A case study of an existing mentoring programme for beginner teachers in a public school in the Western Cape
Daniels, Ruben Abraham Stephen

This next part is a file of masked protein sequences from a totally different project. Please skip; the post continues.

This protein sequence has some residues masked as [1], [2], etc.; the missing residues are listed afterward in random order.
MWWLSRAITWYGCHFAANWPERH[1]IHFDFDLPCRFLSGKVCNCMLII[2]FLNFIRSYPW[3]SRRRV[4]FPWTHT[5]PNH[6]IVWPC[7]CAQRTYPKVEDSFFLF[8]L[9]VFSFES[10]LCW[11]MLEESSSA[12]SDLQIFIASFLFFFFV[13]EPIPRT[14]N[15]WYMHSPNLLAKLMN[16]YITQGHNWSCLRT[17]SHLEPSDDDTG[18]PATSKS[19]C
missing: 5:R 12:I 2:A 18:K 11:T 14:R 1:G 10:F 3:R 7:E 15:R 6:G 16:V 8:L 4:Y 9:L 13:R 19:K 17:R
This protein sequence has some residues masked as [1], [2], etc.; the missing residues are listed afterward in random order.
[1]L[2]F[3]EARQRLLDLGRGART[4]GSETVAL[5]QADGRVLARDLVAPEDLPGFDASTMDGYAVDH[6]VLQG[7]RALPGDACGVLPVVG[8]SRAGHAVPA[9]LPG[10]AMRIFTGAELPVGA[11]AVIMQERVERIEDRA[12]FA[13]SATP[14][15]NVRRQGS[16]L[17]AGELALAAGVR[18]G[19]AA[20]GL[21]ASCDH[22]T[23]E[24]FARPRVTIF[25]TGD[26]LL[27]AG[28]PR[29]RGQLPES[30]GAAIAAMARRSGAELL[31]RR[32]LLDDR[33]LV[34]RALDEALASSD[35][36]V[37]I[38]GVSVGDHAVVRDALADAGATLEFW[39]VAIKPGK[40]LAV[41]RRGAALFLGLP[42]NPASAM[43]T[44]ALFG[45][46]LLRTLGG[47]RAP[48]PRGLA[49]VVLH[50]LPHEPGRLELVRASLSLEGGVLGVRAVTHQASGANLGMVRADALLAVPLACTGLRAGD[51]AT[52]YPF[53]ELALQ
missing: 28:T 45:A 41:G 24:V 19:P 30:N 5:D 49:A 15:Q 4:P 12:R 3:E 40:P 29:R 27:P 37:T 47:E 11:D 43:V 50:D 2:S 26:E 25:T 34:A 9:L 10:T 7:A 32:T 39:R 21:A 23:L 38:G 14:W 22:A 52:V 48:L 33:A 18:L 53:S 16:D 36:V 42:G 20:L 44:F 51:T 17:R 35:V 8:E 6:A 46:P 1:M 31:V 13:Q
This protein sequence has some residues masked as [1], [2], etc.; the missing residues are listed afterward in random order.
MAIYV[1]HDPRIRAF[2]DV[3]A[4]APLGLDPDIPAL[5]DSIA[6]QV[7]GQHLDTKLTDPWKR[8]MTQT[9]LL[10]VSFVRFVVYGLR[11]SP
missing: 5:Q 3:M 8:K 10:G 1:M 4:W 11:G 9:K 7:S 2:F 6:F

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This study aimed to explore the nature and consequences of an existing mentoring programme aimed at assisting beginner teachers make the transition from university graduates to school practitioners. It addressed the broader problem of teacher retention, working from the premise that beginner teachers leave the teaching profession within the first five years of formal teaching. The main research question the thesis addressed is: What is the nature and consequences of an existing mentoring programme aimed at assisting beginner teachers make the transition from university graduates to school practitioners? The theory used to frame this study both theoretically and methodologically is Vygotsky’s constructs of the Zone of Proximal Development, his notions of mediation and scaffolding, and Lave and Wenger’s notion of communities of practice and their notion of legitimate peripheral participation. Noting that the conceptual tools of Lave and Wenger, are grounded in a broader theoretical framework, of Bandura’s concept of “situated learning”, which shares historical links with Vygotsky’s socio-cultural views of how people learn. Methodologically, this qualitative interpretive single case study made use of semi-structured individual interviews, focus group interviews and document sources to explore this fairly under-researched area. The unit of analysis is a mentoring programme at a secondary school in the Western Cape, which comprised of three embedded cases, namely, the school principal, two mentors and two mentees. The main findings suggest that a disjuncture exists between initial teacher education and the real school context, creating a need for a formalised mentoring programme. It also outlines the multiple Communities of Practice’s (CoPs) in action within a mentoring programme revealing ways in which communities and boundaries could impact learning within a mentoring programme. Furthermore, the findings show the conversational dimensions of mentoring interactions; how talk and learning brings about a shift in the dyadic relationship between a mentor (old-timer/ the knowledgeable other) and beginner teacher (mentee/newcomer). In addition, this study illuminates the importance of mentor-mentee pairing in terms of willingness to participate and compatibility between the mentor and beginner teacher. The thesis therefore contributes towards a growing body of knowledge on beginner teachers by focusing on how a formal mentoring programme can facilitate the smooth transitioning of beginner teachers into the teaching profession thus addressing the global problem of teacher retention.